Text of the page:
The lack of insecticidal activity of compounds with a hydrogen, hydroxy, or acetoxy substituent in place of one methoxy group indicates that o-dimethoxy groups are essential for Insecticidal activity.

Alkenylbenzenes in Foods: Aspects Impeding the Evaluation of Adverse Health Effects

The current knowledge and the uncertainties impeding a conclusive evaluation of adverse effects to human health possibly resulting from consumption of foods containing alkenylbenzenes are discussed, especially focusing on the genotoxic compounds, safrole, methyleugenol, and estragole.

Bioactivation of herbal constituents: mechanisms and toxicological relevance

The aim of this review is to provide a cataloging of bioactivation mechanisms of herbal substructures, structure-activity relationships, biological targets, and assist in circumventing the structural liability in the development of more effective and safer herb-based NCEs.



Cytochrome P450 mediated bioactivation of methyleugenol to 1'-hydroxymethyleugenol in Fischer 344 rat and human liver microsomes.

The rate of 1'-hydroxylation of methyleugenol in vitro in 13 human liver samples varied markedly (by 37-fold), with the highest activities being similar to the activity evident in control rat liver microsomes, which suggests that the risk posed by dietary ingestion of methylesugenol could vary markedly in the human population.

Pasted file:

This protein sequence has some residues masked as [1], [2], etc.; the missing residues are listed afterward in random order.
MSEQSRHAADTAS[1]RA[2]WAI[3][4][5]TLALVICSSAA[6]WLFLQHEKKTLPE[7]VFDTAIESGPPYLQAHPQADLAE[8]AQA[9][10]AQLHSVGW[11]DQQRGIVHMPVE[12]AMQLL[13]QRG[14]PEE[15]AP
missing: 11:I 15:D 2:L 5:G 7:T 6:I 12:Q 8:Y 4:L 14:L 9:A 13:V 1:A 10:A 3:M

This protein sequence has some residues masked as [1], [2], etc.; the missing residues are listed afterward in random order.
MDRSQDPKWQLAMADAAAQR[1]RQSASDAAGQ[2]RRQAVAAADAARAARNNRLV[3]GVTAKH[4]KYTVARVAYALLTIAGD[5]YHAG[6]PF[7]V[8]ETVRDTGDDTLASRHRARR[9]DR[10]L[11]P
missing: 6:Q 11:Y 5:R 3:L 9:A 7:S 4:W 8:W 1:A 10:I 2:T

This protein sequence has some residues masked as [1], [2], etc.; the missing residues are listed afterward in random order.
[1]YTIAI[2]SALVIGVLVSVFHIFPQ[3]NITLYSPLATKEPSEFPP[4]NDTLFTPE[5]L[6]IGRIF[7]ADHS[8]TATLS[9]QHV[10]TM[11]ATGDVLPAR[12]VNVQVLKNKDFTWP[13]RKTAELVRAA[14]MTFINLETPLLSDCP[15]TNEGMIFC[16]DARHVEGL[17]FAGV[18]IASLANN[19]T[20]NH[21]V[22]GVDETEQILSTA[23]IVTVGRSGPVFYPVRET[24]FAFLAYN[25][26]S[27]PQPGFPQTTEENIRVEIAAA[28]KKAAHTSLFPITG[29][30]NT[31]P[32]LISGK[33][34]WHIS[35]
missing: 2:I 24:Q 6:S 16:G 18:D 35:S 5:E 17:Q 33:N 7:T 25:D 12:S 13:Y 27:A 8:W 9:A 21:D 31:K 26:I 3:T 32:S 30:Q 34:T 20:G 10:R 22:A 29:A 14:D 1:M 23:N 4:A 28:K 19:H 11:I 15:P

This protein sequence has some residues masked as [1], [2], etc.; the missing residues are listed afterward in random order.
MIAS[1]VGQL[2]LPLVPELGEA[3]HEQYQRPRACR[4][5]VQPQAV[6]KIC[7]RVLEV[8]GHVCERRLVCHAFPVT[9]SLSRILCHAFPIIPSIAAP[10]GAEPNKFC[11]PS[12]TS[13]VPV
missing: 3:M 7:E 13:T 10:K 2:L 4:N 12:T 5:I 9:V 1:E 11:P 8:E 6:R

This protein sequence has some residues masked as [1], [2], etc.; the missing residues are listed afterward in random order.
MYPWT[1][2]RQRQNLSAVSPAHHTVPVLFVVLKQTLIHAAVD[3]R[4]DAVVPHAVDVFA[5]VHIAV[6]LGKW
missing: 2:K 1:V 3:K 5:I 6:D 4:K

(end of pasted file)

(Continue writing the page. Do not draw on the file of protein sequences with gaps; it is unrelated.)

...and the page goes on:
Metabolism of 2-methylnaphthalene by rat and rainbow trout hepatic microsomes and purified cytochromes P-450.

Differences in the microsome suspension buffers used when preparing microsomes for cytochrome purification as compared to preparing micronaphthalene for direct use appeared to be a significant factor in these differences.

The metabolism of the naturally occurring hepatocarcinogen safrole to 1'-hydroxysafrole and the electrophilic reactivity of 1'-acetoxysafrole.

A conjugated form of 1′-hydroxysafrole was identified as a urinary metabolite of safrole; the conjugate was cleaved by commercial β-glucuronidase preparations. The conjugated 1′-hydroxysafrole

Human cytochrome p450 enzymes of importance for the bioactivation of methyleugenol to the proximate carcinogen 1'-hydroxymethyleugenol.

Kinetic studies revealed that at physiologically relevant concentrations of methyleugenol P450 1A2 is the most important enzyme for bioactivation of methylesugenol in the human liver showing an enzyme efficiency that is approximately 30, 50, and > 50 times higher than the enzyme efficiencies of, respectively, P450 2C9, 2C19, and 2D6.

Metabolism of alkenebenzene derivatives in the rat. II. Eugenol and isoeugenol methyl ethers.

The metabolites of 3,4-dimethoxyallylbenzene and 3,3-methoxypropenylbenzenes were identified and quantitatively determined by g.l.c-mass spectrometry and most of the urinary metabolites were found in the bile.

Safety assessment of allylalkoxybenzene derivatives used as flavouring substances - methyl eugenol and estragole.

  • R. SmithT. Adams I. Sipes
  • Biology
    Food and chemical toxicology : an international journal published for the British Industrial Biological Research Association
  • 2002

A 28-day feeding study with methyl isoeugenol in rats.

Synthese von Alkylphenolen und ‐pyrocatecholen aus Plectranthus albidus (Labiatae)

Synthesis of Alkylphenols and -catechols from Plectranthus albidus (Labiatae) In the preceding paper, we described the isolation and structure elucidation of a series of even-numbered phenol-

A new cytochrome in liver microsomes.